Figure 2 illustrates the primary structure of the CP-free OFDM PDMA receiver, which comprises the DFE, cyclic prefix recovery (CPR), and PDMA multi-user detection modules. Due to the presence of multipath, the signal suffers from intersymbol interference (ISI) and inter-carrier interference (ICI).

Fig. 2
figure 2

The main structure of the CP-free OFDM PDMA receiver

Here, we name \(\left[ {{\mathbf{R}}_{m} (n)} \right]_{n = 0}^{K - 1}\) as the Nyquist samples vector of the m-th OFDM symbol block in j-th user, it can be expressed as

$$\begin{aligned} \left[ {{\mathbf{R}}_{m} (n)} \right]_{n = 0}^{K - 1} &= \left[ {{\mathbf{R}}_{m} (n)} \right]_{n = 0}^{L - 2} + \left[ {{\mathbf{R}}_{m} (n)} \right]_{n = L - 1}^{K - 1} \hfill \\ &= \left[ {\sum\limits_{l = 0}^{n} {\rho_{j,l} {\tilde{\mathbf{S}}}_{m} (n - l)e^{{i2\pi \varphi_{j,l} }} + {\mathbf{I}}_{m} (n) + {\mathbf{v}}(n)} } \right]_{n = 0}^{K - 1} + \left[ {\sum\limits_{l = 0}^{L - 1} {\rho_{j,l} {\tilde{\mathbf{S}}}_{m} (n - l)e^{{i2\pi \varphi_{j,l} }} + {\mathbf{v}}(n)} } \right]_{n = L - 1}^{K - 1} \hfill \\ \end{aligned}$$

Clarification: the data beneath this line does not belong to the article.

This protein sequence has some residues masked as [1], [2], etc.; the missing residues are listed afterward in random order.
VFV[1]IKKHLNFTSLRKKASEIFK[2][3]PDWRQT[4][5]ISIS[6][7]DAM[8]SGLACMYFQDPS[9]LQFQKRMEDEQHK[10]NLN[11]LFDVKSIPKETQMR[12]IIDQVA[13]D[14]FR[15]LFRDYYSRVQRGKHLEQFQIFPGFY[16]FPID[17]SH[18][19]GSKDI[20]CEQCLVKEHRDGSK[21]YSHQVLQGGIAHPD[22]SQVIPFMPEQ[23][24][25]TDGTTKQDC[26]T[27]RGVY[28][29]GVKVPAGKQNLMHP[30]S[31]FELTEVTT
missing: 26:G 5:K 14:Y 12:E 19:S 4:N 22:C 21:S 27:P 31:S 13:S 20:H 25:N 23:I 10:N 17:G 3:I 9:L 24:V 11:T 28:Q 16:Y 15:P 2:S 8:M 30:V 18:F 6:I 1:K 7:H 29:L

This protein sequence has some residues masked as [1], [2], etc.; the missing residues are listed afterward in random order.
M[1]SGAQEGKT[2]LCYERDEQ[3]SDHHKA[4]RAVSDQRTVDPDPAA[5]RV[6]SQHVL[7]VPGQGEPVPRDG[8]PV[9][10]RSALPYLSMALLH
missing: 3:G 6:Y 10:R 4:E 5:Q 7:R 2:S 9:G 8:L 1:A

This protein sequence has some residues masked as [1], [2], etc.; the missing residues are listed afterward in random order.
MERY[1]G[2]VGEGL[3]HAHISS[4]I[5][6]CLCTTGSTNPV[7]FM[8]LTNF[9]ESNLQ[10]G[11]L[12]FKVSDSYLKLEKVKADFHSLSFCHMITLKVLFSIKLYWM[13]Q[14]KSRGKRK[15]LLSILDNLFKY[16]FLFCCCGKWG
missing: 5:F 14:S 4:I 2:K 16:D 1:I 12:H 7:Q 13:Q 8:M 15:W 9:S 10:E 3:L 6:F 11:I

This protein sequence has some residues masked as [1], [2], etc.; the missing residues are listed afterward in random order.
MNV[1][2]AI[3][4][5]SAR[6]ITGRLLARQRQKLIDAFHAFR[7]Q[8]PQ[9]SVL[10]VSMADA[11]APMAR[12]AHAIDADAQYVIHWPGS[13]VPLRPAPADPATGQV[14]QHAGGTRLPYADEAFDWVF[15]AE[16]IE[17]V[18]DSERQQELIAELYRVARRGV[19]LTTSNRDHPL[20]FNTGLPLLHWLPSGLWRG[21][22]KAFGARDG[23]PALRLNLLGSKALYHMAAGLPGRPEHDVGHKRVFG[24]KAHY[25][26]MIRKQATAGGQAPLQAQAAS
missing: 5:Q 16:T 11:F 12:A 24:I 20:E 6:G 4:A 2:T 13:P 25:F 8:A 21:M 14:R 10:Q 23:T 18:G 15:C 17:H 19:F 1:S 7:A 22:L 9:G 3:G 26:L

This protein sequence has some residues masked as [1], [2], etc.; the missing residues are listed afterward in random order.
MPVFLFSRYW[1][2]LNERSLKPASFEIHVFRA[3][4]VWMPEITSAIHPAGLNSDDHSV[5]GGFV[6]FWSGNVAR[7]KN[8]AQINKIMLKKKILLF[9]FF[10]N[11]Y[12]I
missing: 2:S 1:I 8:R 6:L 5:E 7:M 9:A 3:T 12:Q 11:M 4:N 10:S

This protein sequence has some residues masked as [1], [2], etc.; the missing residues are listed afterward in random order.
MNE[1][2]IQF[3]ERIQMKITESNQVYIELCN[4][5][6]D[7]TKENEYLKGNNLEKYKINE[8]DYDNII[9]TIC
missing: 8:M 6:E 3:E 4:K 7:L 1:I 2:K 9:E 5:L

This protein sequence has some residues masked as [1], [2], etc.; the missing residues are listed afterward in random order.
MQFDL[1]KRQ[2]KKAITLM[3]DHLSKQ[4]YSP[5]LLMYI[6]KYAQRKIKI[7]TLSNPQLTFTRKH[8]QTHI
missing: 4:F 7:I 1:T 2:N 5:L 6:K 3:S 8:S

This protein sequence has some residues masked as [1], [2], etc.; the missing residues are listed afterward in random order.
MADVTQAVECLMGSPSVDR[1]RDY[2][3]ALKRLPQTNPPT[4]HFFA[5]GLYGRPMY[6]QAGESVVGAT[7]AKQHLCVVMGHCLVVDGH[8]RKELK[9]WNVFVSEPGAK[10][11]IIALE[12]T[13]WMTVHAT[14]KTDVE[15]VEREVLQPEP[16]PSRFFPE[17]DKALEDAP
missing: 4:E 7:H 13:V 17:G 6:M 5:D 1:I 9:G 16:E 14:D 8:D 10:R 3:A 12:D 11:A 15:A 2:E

where ρjldenotes the channel attenuation of the l-th path of the j-th user, \(2\pi \varphi_{j,l}\) is a multipath random phase that follows a uniform distribution over [0, 2π],\({\tilde{\mathbf{S}}}_{m} (n - l)\) is the (n-l)-th element of the m-th multi-user superposition time-domain vector transmitted by the base station, \({\mathbf{I}}_{m} (n)\)is the tailing interference of the previous symbol when detecting the m-th symbol, and v(n) is the Gaussian noise on the n-th time-domain symbol.